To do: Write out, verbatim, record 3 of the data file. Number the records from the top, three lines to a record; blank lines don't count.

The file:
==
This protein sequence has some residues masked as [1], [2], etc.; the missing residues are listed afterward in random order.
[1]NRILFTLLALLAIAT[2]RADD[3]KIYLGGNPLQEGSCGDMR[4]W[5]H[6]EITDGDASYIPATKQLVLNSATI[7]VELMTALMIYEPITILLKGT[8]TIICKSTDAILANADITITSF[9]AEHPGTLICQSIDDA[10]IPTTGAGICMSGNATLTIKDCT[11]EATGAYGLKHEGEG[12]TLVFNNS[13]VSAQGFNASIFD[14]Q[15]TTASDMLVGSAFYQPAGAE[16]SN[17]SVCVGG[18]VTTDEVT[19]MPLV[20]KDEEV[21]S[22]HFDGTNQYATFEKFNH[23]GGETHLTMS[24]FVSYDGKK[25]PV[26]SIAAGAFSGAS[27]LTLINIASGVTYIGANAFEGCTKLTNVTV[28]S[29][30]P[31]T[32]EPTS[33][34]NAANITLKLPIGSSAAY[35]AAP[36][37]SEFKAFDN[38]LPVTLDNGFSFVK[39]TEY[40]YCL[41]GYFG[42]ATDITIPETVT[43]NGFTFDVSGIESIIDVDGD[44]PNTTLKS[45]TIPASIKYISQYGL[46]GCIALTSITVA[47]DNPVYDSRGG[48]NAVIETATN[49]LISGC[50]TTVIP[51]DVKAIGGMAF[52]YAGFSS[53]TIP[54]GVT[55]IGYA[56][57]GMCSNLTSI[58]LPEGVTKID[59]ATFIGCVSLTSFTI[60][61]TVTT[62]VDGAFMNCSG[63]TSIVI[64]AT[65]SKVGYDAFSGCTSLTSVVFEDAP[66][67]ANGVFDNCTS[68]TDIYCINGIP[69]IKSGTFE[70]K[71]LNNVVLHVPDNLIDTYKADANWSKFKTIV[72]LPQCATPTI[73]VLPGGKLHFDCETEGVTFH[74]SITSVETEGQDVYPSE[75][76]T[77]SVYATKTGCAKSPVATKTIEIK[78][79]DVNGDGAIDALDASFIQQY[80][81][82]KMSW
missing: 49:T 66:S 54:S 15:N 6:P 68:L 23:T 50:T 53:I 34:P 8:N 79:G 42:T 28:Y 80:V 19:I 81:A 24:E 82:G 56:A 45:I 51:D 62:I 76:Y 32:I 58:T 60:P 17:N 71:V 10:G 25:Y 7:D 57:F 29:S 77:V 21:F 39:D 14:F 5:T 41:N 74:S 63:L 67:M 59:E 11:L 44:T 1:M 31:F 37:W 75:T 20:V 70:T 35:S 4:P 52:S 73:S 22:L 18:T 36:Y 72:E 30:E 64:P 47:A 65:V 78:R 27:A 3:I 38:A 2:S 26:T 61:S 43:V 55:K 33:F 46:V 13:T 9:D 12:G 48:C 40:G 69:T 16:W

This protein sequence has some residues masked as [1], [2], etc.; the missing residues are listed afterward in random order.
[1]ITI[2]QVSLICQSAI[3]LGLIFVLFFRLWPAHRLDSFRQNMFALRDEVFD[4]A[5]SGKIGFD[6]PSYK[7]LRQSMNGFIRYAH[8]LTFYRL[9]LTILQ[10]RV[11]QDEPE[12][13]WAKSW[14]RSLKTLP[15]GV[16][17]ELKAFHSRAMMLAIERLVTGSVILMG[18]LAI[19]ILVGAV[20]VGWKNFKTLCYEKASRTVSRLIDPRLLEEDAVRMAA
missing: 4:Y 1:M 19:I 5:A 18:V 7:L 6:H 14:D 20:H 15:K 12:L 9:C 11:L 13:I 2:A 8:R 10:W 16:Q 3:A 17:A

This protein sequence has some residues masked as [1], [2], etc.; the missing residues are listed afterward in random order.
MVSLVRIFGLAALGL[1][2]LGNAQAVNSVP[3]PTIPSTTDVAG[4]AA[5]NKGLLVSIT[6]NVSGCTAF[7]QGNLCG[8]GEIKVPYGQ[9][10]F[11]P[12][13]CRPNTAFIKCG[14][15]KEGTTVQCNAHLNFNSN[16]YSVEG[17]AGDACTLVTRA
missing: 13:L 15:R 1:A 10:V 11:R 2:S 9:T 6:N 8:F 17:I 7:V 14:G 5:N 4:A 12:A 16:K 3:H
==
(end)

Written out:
This protein sequence has some residues masked as [1], [2], etc.; the missing residues are listed afterward in random order.
MVSLVRIFGLAALGL[1][2]LGNAQAVNSVP[3]PTIPSTTDVAG[4]AA[5]NKGLLVSIT[6]NVSGCTAF[7]QGNLCG[8]GEIKVPYGQ[9][10]F[11]P[12][13]CRPNTAFIKCG[14][15]KEGTTVQCNAHLNFNSN[16]YSVEG[17]AGDACTLVTRA
missing: 13:L 15:R 1:A 10:V 11:R 2:S 9:T 6:N 8:F 17:I 7:V 14:G 5:N 4:A 12:A 16:K 3:H